As Nora Is holding a conversation with Mrs. Linde, Nora exclaims "Free from care! To be able to be free from care; quite free from care; to spend time playing with the children. To have a clean, beautiful house, the way Torvald likes it."(Ibsen13) in reference to the debt she plans to pay off by New Years. However in the midst of her supposed upcoming freedom she recites one of the very shackles restraining her from attaining the freedom she truly desires. She says her anticipation for the exoneration of her debt is in the ability to pursue a higher level of involvement in her wifely/motherly duties as that would be the appropriate response for a "respectable woman of society". However the message of the play construes that Nora cannot find true happiness or freedom by merely fulfilling such duties in the domestic realm. It is later in the play that Nora's definition of freedom evolves from that used in the above quote, to a freedom in regards to social constraints and the ability to harness her own individuality and identity in the world. It is only through Nora's ability to cease deceiving herself that she finds true happiness.
In Paradise of the Blind Hang must deal with the cultural expectations placed upon her in regards to honoring the memory of her ancestors. Throughout the novel Hang is put under the un-ideal predicament of balancing the will and desire to please her mother whilst at the same time wanting to please her Aunt Tam whom reveres her as she is the last blood link to her deceased brother(Hang's father). Hang from the moment she meet Aunt Tam is bombarded with lavish gifts such as being given gold earrings at an age that would by most standards be considered inappropriate for on so young. Hang exclaimed her uneasiness in the treatment she was receiving from her Aunt; however the woman whom was her sole blood link to her father was of far too much importance her not to disregard such a trivial thing. The friction between Aunt Tam and Hangs mother later in the story symbolized Hang's life to that point in that she was always trapped in the middle, always forced to recede in some manner to appease another party. This is shown in the quote "A few stars shimmered. I stood there motionless, staring at them, never in my life had I felt, with such sharpness, the passing of time. Like watching the tail of a comet plummet and disappear into nothingness. Like the span of my life."(pg258). Through the use of a simile Huong shows how her whole life she has let others influence her life, seemingly wasting it away like the tail of a comet. However it also served as a catalyst for her self-enlightenment/realization. The following quote is given post Aunt Tam's death as Hang states, comets extinguish themselves, but memory refuses to die, and "hells money" has no value in the market of life. Forgive me my aunt: I'm going to sell this house and leave all this behind. We can honor the wishes of the dead with a few flowers on a grave somewhere. I can't squander my life tending these faded flowers, these shadows, the legacy of past crimes."(pg258). Hang finally overcome all other outside distractions be it Vietnamese society's views, her aunt's, or even her mother's views and establishes an identity of her own. While hindered by society's views, she ultimately succeeds in eliminating any self deception she possessed in regards to what were her responsibilities as a niece, and as a daughter. Like Hang, Nora too overcomes her self-deception as she realizes she will never attain happiness so long as she simply remained at Torvald's side as his "little skylark" or "fragile doll". As part of the sequence in which she is explaining her reasoning for leaving Torvald she exclaims, "But you never think nor talk like the man I could bind myself to. As soon as the fear was over-and it was not the fear what would happen to me but to youâ€¦â€¦.I was your little skylark, your doll, which you would treat in the future with doubly gentle care because it was so brittle and fragile. Torvald it has dawned upon me that for eight years I had been living with a strange man and has borne him three children. Oh, I can't bear to think of it! I could tear myself into little bits."(Ibsen70). Nora has recognized that even at the expense of going against societies, she must be true to herself and pursue what's in her best interests in order to be truly free and happy.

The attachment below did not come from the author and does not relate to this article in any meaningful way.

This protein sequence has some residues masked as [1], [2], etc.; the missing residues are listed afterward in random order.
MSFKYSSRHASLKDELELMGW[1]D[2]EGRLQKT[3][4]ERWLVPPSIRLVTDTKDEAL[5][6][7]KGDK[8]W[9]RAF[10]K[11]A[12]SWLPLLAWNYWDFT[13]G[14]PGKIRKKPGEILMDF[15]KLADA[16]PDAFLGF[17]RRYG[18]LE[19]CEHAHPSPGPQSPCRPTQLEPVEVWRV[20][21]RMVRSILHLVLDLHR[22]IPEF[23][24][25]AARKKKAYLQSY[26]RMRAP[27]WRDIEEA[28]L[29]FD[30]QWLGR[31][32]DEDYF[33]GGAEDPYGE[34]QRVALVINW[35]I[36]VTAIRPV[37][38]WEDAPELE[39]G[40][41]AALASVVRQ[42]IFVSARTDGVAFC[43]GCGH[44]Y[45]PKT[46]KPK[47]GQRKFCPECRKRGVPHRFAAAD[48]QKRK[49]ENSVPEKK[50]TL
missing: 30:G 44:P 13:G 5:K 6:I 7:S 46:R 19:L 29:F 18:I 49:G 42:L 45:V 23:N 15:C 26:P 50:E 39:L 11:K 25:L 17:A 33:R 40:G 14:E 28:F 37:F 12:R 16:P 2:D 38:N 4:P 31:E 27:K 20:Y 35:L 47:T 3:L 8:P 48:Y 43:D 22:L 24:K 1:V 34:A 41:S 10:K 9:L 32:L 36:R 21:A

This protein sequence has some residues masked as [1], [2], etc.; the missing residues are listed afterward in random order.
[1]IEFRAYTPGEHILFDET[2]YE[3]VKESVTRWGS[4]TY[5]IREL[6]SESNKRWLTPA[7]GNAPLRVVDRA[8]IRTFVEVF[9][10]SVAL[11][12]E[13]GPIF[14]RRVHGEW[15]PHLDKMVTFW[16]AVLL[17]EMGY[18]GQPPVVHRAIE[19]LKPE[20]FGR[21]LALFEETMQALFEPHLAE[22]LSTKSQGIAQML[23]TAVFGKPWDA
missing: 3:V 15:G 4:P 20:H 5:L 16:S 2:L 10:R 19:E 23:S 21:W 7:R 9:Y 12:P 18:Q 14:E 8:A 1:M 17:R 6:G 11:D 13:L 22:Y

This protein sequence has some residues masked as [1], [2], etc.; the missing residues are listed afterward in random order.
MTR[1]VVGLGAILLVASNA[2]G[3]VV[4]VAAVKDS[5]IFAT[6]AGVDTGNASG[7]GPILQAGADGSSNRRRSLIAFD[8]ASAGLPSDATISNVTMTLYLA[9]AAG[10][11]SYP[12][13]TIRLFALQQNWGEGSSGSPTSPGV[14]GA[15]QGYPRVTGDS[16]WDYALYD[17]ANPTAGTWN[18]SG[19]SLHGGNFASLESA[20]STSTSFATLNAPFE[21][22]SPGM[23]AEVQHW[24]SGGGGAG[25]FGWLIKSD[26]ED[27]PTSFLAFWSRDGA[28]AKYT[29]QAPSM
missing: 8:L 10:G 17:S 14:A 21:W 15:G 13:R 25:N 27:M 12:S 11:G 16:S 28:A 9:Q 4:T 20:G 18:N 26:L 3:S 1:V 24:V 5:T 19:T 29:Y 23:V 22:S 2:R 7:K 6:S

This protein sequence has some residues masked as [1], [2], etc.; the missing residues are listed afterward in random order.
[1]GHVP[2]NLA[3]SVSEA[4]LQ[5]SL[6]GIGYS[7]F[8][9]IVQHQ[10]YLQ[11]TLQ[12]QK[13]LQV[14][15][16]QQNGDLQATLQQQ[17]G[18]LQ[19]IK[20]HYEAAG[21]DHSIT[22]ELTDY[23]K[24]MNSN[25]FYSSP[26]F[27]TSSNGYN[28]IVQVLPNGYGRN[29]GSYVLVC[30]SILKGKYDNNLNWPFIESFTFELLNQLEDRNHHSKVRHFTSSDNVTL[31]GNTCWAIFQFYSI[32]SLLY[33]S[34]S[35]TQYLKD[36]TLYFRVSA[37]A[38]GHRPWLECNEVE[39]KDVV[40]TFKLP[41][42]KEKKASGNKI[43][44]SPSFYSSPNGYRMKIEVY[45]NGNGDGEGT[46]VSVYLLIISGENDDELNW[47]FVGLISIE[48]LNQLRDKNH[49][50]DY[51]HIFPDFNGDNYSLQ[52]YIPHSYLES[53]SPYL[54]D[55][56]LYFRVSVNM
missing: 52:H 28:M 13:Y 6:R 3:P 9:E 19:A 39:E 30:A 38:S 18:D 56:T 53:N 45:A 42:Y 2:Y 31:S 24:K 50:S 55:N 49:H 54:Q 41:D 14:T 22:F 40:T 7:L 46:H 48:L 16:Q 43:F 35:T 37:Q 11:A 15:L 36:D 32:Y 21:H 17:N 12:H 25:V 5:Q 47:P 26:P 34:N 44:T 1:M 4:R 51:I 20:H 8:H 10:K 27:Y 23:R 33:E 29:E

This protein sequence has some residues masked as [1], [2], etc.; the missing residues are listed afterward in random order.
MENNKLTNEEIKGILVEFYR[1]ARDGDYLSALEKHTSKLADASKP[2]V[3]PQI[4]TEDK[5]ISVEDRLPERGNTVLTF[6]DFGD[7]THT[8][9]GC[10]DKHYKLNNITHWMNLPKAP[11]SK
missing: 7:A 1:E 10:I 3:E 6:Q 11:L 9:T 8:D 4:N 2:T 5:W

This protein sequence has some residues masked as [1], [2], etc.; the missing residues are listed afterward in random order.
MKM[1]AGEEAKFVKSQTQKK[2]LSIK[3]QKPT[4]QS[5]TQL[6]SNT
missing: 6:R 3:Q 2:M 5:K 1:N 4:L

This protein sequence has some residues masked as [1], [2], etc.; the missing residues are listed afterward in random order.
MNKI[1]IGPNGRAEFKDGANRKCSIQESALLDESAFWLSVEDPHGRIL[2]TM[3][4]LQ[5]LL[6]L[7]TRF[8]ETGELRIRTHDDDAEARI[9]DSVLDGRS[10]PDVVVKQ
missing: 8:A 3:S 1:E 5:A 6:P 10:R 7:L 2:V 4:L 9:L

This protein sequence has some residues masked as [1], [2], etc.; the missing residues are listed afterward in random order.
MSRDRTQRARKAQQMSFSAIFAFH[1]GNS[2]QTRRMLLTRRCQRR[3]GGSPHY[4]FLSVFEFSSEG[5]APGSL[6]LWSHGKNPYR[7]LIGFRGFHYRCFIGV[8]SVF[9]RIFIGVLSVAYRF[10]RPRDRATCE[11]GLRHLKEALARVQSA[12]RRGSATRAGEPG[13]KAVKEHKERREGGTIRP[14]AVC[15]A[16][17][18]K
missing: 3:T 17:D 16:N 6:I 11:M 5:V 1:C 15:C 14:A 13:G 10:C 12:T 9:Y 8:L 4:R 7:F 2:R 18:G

Both novels thoroughly exhibited how societal standards hindered both Nora and Hang from A Doll's House and Paradise of the Blind. However while both were met with obstacles in regards to gaining their freedom and self identity, the protagonists of both novels ultimately achieved their goals. This appears to convey a concurrent theme amongst both authors that whilst people may be or feel burdened by societies standards and criteria, ultimately it's within the power of the individual to remove the veil that is self deception' and open up their eyes to the truth so that they can finally identify what will truly make them happy.